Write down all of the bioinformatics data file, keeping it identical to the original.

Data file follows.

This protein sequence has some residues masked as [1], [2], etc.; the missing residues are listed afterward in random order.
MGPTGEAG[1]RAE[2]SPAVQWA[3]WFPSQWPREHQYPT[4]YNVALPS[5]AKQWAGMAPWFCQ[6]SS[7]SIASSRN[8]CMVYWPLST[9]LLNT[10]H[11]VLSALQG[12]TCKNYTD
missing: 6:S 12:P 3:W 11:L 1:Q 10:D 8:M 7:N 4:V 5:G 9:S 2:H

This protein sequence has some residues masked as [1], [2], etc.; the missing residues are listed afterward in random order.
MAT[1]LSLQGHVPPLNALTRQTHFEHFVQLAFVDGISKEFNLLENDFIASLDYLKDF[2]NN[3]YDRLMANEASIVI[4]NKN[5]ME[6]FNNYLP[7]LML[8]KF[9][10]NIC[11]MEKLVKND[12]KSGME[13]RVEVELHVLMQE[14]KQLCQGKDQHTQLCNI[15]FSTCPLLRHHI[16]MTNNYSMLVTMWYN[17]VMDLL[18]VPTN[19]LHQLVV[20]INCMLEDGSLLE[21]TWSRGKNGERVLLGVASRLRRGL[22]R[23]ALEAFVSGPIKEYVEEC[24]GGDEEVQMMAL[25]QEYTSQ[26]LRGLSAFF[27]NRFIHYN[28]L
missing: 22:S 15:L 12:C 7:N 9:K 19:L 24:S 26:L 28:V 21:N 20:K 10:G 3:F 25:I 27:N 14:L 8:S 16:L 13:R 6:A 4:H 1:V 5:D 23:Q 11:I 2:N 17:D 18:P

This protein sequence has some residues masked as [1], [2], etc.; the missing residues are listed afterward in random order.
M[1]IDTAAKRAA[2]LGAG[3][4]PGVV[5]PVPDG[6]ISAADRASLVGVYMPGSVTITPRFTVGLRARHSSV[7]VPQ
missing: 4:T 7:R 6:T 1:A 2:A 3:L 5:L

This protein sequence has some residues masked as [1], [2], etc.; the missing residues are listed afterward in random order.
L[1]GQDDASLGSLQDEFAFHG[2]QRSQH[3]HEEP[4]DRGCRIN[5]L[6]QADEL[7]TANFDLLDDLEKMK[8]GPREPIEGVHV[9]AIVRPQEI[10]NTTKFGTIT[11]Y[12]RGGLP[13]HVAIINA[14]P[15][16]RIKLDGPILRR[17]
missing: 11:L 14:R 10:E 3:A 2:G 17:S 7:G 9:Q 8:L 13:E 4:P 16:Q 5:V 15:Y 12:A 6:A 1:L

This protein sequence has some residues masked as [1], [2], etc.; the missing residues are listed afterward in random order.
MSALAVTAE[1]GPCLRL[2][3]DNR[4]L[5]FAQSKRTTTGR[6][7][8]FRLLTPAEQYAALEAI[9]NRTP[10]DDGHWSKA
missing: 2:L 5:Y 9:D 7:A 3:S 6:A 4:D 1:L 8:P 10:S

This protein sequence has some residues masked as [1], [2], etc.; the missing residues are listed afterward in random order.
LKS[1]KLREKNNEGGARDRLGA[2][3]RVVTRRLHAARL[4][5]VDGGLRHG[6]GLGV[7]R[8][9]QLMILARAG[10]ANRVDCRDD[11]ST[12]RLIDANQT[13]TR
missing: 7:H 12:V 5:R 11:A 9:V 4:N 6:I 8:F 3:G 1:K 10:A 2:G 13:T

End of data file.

This protein sequence has some residues masked as [1], [2], etc.; the missing residues are listed afterward in random order.
MGPTGEAG[1]RAE[2]SPAVQWA[3]WFPSQWPREHQYPT[4]YNVALPS[5]AKQWAGMAPWFCQ[6]SS[7]SIASSRN[8]CMVYWPLST[9]LLNT[10]H[11]VLSALQG[12]TCKNYTD
missing: 6:S 12:P 3:W 11:L 1:Q 10:D 8:M 7:N 4:V 5:G 9:S 2:H

This protein sequence has some residues masked as [1], [2], etc.; the missing residues are listed afterward in random order.
MAT[1]LSLQGHVPPLNALTRQTHFEHFVQLAFVDGISKEFNLLENDFIASLDYLKDF[2]NN[3]YDRLMANEASIVI[4]NKN[5]ME[6]FNNYLP[7]LML[8]KF[9][10]NIC[11]MEKLVKND[12]KSGME[13]RVEVELHVLMQE[14]KQLCQGKDQHTQLCNI[15]FSTCPLLRHHI[16]MTNNYSMLVTMWYN[17]VMDLL[18]VPTN[19]LHQLVV[20]INCMLEDGSLLE[21]TWSRGKNGERVLLGVASRLRRGL[22]R[23]ALEAFVSGPIKEYVEEC[24]GGDEEVQMMAL[25]QEYTSQ[26]LRGLSAFF[27]NRFIHYN[28]L
missing: 22:S 15:L 12:C 7:N 9:K 19:L 24:S 26:L 28:V 21:N 20:K 10:G 3:F 25:I 27:N 14:L 8:S 16:L 13:R 6:A 4:H 1:V 5:D 23:Q 11:I 2:N 17:D 18:P

This protein sequence has some residues masked as [1], [2], etc.; the missing residues are listed afterward in random order.
M[1]IDTAAKRAA[2]LGAG[3][4]PGVV[5]PVPDG[6]ISAADRASLVGVYMPGSVTITPRFTVGLRARHSSV[7]VPQ
missing: 4:T 7:R 6:T 1:A 2:A 3:L 5:L

This protein sequence has some residues masked as [1], [2], etc.; the missing residues are listed afterward in random order.
L[1]GQDDASLGSLQDEFAFHG[2]QRSQH[3]HEEP[4]DRGCRIN[5]L[6]QADEL[7]TANFDLLDDLEKMK[8]GPREPIEGVHV[9]AIVRPQEI[10]NTTKFGTIT[11]Y[12]RGGLP[13]HVAIINA[14]P[15][16]RIKLDGPILRR[17]
missing: 11:L 14:R 10:E 3:A 2:G 17:S 7:G 9:Q 8:L 13:E 4:P 16:Q 5:V 15:Y 12:A 6:A 1:L

This protein sequence has some residues masked as [1], [2], etc.; the missing residues are listed afterward in random order.
MSALAVTAE[1]GPCLRL[2][3]DNR[4]L[5]FAQSKRTTTGR[6][7][8]FRLLTPAEQYAALEAI[9]NRTP[10]DDGHWSKA
missing: 2:L 5:Y 9:D 7:A 3:S 6:A 4:D 1:L 8:P 10:S

This protein sequence has some residues masked as [1], [2], etc.; the missing residues are listed afterward in random order.
LKS[1]KLREKNNEGGARDRLGA[2][3]RVVTRRLHAARL[4][5]VDGGLRHG[6]GLGV[7]R[8][9]QLMILARAG[10]ANRVDCRDD[11]ST[12]RLIDANQT[13]TR
missing: 7:H 12:V 5:R 11:A 9:V 4:N 6:I 8:F 3:G 1:K 10:A 2:G 13:T